What am I afraid of? Of turning out like Frankenstein’s monster, your monster. I know what you are thinking. Currently my head and body are the same size, but only the head has fully developed. It can’t get any worse.
‘I need more time,’ I swivel my wheelchair around to face you.
‘We haven’t got any more time, Anton. The body is ready.’
‘Can I see it?’
‘So I don’t have a choice?’
‘You don’t get to pick one, no. We’ve only got one. But I can confirm that it’s male.’
‘Was he in an accident?’
‘I don’t know.’
‘What if he was a criminal?’
An unknown to me before feeling splashes over the edge.
‘What will happen if it doesn’t work?’ I ask.
I want to cry at the thought that this might be the last time I see my home. I think back to the start, to the first time you approached me. My life was simple. Difficult but simple. Not knowing about a way out means not wanting it. Your eyes glide over my profile through the spectacles like a quality scanner. You never look below the neck, as if the rest of me doesn’t exist.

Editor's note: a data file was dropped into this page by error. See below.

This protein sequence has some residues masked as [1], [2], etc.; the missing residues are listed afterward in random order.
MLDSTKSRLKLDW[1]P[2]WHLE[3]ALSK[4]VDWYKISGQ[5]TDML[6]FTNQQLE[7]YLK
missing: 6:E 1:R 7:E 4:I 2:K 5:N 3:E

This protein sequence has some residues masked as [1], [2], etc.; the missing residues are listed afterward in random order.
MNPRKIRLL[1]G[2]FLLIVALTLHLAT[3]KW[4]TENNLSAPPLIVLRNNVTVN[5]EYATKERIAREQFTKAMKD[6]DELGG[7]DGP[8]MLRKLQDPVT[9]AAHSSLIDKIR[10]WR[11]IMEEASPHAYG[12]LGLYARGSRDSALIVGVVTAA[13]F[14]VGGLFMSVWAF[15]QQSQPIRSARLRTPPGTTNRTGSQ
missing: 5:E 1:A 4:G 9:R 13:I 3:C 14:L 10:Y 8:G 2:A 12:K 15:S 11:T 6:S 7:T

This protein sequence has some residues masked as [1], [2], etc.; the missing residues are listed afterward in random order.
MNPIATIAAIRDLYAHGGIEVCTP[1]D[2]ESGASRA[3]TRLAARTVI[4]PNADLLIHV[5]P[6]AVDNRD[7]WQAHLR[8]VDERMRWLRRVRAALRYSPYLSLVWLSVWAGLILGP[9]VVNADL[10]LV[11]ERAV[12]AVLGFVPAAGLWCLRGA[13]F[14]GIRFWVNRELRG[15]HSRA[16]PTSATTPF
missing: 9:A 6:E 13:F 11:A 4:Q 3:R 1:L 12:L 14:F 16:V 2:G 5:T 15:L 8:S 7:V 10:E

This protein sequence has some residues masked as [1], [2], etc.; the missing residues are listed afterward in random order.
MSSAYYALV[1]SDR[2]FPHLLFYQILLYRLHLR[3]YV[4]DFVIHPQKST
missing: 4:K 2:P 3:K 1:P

‘Is this all I am to you, a head?’
You shake your head as if to say “how many more times”. You move to the print on the wall and stand with your back to me, facing the picture. It depicts a boat slicing through the waves, zipping the sky and water together. This floor to ceiling poster is as close as I’ve ever been to seeing the sea.
I admire your physique: a forty year old head attached to a forty year old body of perfect proportions. You seem so far away from me, as if you’ve stepped into the picture. I know what you’re going to say next.
‘You won’t get another chance, Anton.’
As you turn around I give you the answer.